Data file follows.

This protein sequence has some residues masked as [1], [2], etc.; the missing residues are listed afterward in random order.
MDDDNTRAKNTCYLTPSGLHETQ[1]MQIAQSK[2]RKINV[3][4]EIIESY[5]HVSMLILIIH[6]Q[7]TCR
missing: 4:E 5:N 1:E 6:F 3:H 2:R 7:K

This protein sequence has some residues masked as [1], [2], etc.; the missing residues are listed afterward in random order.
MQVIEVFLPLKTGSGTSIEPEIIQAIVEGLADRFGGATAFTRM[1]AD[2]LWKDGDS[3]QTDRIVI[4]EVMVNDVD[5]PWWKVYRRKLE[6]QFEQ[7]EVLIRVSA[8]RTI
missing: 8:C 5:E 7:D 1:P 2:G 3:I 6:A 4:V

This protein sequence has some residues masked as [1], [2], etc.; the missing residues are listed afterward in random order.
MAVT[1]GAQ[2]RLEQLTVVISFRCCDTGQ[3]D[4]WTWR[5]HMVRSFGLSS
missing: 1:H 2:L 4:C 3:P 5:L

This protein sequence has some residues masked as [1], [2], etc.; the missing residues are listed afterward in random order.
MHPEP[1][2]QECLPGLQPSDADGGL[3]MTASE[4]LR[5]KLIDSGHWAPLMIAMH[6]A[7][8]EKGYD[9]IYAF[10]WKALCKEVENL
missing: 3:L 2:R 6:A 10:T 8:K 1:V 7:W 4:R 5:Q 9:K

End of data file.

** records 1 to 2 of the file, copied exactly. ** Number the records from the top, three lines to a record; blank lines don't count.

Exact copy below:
This protein sequence has some residues masked as [1], [2], etc.; the missing residues are listed afterward in random order.
MDDDNTRAKNTCYLTPSGLHETQ[1]MQIAQSK[2]RKINV[3][4]EIIESY[5]HVSMLILIIH[6]Q[7]TCR
missing: 4:E 5:N 1:E 6:F 3:H 2:R 7:K

This protein sequence has some residues masked as [1], [2], etc.; the missing residues are listed afterward in random order.
MQVIEVFLPLKTGSGTSIEPEIIQAIVEGLADRFGGATAFTRM[1]AD[2]LWKDGDS[3]QTDRIVI[4]EVMVNDVD[5]PWWKVYRRKLE[6]QFEQ[7]EVLIRVSA[8]RTI
missing: 8:C 5:E 7:D 1:P 2:G 3:I 6:A 4:V